Official figures show more than 8,000 residents with Covid 19 had died by the start of May. Mr Hancock said there has been a sharp recent drop in the number of people dying in the sector and transmission of the virus has slowed. He said: “I’m really pleased that the number of people dying in care homes is now falling, quite sharply.
“The number has almost halved over the past two to three weeks, since the peak.
“It’s very clear to me that the transmission in care homes is coming down and is much lower than it was.”
Care homes have been the second frontline in the fight against the disease and some staff have struggled to get hold of the protective equipment they need.
Controlling the spread of the virus through the sector has been a major battle.
But Mr Hancock dismissed claims that the government had “let down” care homes and said the death rate was lower than in other countries.
“I think that that’s really unfair,” he said. “The reason is this: Some of our most vulnerable people live in care homes and yet only around a quarter of deaths that have been in care homes.
“And at the same time, we’ve put in place those measures to protect people in care homes.
“I think the fact that, among people who work in the NHS, no more people have died than in the general population, I think that is a testament to how the NHS has performed.
“In almost all epidemics like this, it is doctors and nurses who tend to bear the brunt and so far, in this epidemic, in this country, there has been no higher death rate among healthcare workers. I think that is a really good thing.”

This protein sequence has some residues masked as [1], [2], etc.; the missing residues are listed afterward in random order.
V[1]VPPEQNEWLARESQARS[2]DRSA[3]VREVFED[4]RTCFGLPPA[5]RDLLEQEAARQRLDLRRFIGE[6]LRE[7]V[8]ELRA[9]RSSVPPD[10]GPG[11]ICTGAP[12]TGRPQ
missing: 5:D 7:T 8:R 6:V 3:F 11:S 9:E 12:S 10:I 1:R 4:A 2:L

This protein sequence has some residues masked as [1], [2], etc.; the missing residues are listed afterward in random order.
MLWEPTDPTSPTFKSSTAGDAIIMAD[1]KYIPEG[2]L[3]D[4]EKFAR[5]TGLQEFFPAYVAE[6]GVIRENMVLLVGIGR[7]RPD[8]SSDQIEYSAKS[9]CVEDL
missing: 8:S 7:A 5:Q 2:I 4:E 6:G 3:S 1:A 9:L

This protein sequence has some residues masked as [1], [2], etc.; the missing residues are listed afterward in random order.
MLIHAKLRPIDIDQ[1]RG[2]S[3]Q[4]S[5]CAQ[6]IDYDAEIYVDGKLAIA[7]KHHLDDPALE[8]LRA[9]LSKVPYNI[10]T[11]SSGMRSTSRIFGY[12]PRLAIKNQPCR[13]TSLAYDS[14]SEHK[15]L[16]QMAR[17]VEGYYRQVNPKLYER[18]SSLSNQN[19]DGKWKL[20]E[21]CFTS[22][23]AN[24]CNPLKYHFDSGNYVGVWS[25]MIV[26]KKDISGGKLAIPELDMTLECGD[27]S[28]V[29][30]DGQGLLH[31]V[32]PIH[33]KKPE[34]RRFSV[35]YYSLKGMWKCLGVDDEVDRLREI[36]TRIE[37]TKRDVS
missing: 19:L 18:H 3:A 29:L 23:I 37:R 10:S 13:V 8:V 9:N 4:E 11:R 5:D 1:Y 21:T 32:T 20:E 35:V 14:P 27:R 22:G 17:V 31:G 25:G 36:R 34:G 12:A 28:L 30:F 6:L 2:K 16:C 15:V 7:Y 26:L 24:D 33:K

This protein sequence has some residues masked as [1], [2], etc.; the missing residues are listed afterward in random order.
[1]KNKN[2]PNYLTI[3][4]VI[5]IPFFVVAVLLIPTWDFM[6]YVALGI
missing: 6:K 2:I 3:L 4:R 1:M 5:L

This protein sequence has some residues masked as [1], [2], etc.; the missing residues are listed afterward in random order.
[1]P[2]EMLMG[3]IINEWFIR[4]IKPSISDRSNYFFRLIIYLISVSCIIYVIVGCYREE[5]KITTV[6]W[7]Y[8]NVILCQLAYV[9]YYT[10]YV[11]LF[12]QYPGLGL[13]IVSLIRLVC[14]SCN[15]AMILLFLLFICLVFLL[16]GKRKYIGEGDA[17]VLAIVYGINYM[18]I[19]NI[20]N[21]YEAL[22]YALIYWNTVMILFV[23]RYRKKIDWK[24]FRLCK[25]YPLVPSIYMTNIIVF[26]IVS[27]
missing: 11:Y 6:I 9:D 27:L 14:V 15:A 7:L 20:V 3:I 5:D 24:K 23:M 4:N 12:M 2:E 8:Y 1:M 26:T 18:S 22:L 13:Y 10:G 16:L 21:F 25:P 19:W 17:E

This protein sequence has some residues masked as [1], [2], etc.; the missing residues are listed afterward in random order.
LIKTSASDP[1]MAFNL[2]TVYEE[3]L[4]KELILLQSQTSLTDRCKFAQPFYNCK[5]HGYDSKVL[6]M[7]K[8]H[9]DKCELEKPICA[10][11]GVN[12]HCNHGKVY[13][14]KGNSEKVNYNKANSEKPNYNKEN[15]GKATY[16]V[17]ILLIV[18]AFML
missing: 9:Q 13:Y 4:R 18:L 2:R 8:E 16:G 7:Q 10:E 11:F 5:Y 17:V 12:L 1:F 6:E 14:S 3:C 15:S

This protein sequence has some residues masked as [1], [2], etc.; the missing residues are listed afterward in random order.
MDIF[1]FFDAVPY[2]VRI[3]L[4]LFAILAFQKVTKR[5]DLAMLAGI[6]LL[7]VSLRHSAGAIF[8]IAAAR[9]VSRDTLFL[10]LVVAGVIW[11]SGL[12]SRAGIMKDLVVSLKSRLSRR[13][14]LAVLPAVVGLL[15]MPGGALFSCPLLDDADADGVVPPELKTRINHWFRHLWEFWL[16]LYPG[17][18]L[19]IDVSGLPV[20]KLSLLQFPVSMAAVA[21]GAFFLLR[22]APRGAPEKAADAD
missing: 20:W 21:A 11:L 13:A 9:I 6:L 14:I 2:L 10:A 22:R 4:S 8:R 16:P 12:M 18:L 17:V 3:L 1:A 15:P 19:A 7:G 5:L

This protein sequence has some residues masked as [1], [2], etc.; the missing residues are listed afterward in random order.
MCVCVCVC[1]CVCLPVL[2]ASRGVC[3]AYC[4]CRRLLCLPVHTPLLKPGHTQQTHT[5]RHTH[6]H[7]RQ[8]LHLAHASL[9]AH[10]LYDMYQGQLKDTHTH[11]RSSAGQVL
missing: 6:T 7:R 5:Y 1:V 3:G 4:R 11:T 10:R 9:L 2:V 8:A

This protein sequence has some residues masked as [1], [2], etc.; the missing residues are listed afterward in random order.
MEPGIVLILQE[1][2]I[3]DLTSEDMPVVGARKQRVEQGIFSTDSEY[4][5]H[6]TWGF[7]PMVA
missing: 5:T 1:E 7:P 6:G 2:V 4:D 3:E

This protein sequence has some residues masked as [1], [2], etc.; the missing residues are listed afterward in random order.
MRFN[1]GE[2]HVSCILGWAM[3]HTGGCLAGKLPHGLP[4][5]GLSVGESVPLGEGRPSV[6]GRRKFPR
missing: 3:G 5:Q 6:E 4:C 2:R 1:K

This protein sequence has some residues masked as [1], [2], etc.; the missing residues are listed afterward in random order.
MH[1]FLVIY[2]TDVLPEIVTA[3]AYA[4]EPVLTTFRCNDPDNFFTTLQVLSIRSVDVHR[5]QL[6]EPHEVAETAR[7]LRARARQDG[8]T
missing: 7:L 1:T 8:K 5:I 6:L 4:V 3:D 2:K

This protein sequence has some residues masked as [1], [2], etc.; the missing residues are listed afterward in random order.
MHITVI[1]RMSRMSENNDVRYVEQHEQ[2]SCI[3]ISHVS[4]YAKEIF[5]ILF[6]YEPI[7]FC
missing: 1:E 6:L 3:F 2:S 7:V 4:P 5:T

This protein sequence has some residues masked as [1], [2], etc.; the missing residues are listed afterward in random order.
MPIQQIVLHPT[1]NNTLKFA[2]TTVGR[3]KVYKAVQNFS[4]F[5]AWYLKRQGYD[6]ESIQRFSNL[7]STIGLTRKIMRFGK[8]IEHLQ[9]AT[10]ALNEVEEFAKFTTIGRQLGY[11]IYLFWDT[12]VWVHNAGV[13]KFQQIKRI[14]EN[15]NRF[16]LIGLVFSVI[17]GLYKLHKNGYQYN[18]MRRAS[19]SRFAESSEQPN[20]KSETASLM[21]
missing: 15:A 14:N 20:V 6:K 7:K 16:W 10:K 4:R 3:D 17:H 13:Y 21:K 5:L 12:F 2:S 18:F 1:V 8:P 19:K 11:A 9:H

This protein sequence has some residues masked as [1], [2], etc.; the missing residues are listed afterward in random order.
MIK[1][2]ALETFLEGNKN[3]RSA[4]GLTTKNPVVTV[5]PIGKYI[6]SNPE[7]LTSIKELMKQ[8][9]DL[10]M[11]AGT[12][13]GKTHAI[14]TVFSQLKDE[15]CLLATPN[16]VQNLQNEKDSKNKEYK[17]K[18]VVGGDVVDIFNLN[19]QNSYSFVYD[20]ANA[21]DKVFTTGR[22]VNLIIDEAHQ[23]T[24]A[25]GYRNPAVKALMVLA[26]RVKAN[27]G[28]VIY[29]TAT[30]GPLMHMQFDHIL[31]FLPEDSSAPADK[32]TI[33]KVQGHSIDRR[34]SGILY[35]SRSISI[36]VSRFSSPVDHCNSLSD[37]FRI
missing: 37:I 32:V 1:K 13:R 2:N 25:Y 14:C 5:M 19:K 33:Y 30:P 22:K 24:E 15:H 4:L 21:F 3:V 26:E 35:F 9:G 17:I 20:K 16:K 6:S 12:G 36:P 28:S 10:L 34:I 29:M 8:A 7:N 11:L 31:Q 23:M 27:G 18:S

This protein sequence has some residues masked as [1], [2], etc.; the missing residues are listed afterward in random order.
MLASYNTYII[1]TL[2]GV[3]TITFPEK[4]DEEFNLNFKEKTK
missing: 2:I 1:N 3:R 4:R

Some 2,423 Covid 19 related deaths were registered in care homes in the week ending May 1, accounting for 40 per of the coronavirus death toll in England and Wales.
The figures were down from 2,794 in the previous week, according to the Office for National Statistics (ONS).
Town hall leaders urged the government to make rapid improvements in the supply of personal protective equipment (PPE) to staff working in the sector.
Ian Hudspeth, chairman of the Local Government Association’s community wellbeing board, said: “Social care is the frontline in the fight against coronavirus and while it is encouraging that we have seen a week-on-week fall in care home fatalities from Covid 19, we need to continue doing all we can to shield our most elderly and vulnerable, including those receiving care in their own homes.
“It is crucial the Government’s online PPE ordering system needs to be fully operational as soon as possible, so that councils and care providers can directly request that critical protective equipment gets to the frontline where it is desperately needed.”
Fiona Carragher, research director at UK Alzheimer’s Society, said: “Each of these deaths is a heart-breaking loss to their friends, families and carers which is why the Government must honour their commitment to ensure care homes get testing for all residents and staff and the protective equipment they need. We now approach our third month of lockdown, still with a tragically high number of care home deaths.
“Meanwhile, people with dementia are really struggling with the lack of visits from loved ones. We need a plan to put in place safe social contact for people with dementia, so that their wellbeing and health is not irreversibly damaged by this pandemic.”
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